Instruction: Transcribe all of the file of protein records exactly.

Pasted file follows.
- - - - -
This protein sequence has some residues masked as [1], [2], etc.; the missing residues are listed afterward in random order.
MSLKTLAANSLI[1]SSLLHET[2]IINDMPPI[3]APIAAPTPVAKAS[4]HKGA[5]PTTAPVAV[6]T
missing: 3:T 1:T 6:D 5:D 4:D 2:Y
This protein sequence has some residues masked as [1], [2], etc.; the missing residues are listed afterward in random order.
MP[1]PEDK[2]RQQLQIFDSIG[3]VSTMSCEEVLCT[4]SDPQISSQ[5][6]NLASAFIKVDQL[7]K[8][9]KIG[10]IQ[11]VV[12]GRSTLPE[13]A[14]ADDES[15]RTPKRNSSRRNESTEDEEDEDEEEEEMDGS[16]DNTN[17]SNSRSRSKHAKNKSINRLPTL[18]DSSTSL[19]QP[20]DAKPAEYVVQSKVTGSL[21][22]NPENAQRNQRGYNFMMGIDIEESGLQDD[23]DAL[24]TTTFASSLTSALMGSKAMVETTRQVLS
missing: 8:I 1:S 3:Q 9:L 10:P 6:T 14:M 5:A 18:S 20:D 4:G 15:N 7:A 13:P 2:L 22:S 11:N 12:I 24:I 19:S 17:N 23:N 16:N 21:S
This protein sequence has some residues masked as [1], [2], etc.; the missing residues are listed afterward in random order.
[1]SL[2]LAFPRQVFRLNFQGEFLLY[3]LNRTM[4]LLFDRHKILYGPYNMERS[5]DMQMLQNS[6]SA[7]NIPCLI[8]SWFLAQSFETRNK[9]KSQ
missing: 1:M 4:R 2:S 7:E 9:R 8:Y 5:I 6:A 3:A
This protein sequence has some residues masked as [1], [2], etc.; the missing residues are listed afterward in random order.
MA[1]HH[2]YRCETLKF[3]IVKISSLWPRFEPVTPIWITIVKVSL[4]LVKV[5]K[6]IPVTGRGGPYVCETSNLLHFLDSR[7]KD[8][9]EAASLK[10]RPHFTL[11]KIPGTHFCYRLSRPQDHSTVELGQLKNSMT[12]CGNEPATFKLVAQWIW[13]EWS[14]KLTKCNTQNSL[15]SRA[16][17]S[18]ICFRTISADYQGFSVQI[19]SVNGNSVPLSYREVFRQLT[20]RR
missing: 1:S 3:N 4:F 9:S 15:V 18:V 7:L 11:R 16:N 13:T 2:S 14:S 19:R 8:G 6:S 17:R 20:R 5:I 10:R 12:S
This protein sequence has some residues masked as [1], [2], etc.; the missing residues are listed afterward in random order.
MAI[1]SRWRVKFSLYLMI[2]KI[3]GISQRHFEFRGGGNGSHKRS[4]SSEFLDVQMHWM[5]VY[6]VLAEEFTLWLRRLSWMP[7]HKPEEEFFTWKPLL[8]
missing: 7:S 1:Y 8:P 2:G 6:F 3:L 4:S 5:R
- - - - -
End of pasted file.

This protein sequence has some residues masked as [1], [2], etc.; the missing residues are listed afterward in random order.
MSLKTLAANSLI[1]SSLLHET[2]IINDMPPI[3]APIAAPTPVAKAS[4]HKGA[5]PTTAPVAV[6]T
missing: 3:T 1:T 6:D 5:D 4:D 2:Y
This protein sequence has some residues masked as [1], [2], etc.; the missing residues are listed afterward in random order.
MP[1]PEDK[2]RQQLQIFDSIG[3]VSTMSCEEVLCT[4]SDPQISSQ[5][6]NLASAFIKVDQL[7]K[8][9]KIG[10]IQ[11]VV[12]GRSTLPE[13]A[14]ADDES[15]RTPKRNSSRRNESTEDEEDEDEEEEEMDGS[16]DNTN[17]SNSRSRSKHAKNKSINRLPTL[18]DSSTSL[19]QP[20]DAKPAEYVVQSKVTGSL[21][22]NPENAQRNQRGYNFMMGIDIEESGLQDD[23]DAL[24]TTTFASSLTSALMGSKAMVETTRQVLS
missing: 8:I 1:S 3:Q 9:L 10:P 6:T 14:M 5:A 18:S 20:D 4:G 15:N 7:A 13:P 2:L 22:S 11:N 12:I 24:I 19:S 17:N 23:N 16:N 21:S
This protein sequence has some residues masked as [1], [2], etc.; the missing residues are listed afterward in random order.
[1]SL[2]LAFPRQVFRLNFQGEFLLY[3]LNRTM[4]LLFDRHKILYGPYNMERS[5]DMQMLQNS[6]SA[7]NIPCLI[8]SWFLAQSFETRNK[9]KSQ
missing: 1:M 4:R 2:S 7:E 9:R 8:Y 5:I 6:A 3:A
This protein sequence has some residues masked as [1], [2], etc.; the missing residues are listed afterward in random order.
MA[1]HH[2]YRCETLKF[3]IVKISSLWPRFEPVTPIWITIVKVSL[4]LVKV[5]K[6]IPVTGRGGPYVCETSNLLHFLDSR[7]KD[8][9]EAASLK[10]RPHFTL[11]KIPGTHFCYRLSRPQDHSTVELGQLKNSMT[12]CGNEPATFKLVAQWIW[13]EWS[14]KLTKCNTQNSL[15]SRA[16][17]S[18]ICFRTISADYQGFSVQI[19]SVNGNSVPLSYREVFRQLT[20]RR
missing: 1:S 3:N 4:F 9:S 15:V 18:V 7:L 11:R 16:N 13:T 2:S 14:S 19:R 8:G 6:S 17:R 20:R 5:I 10:R 12:S
This protein sequence has some residues masked as [1], [2], etc.; the missing residues are listed afterward in random order.
MAI[1]SRWRVKFSLYLMI[2]KI[3]GISQRHFEFRGGGNGSHKRS[4]SSEFLDVQMHWM[5]VY[6]VLAEEFTLWLRRLSWMP[7]HKPEEEFFTWKPLL[8]
missing: 7:S 1:Y 8:P 2:G 6:F 3:L 4:S 5:R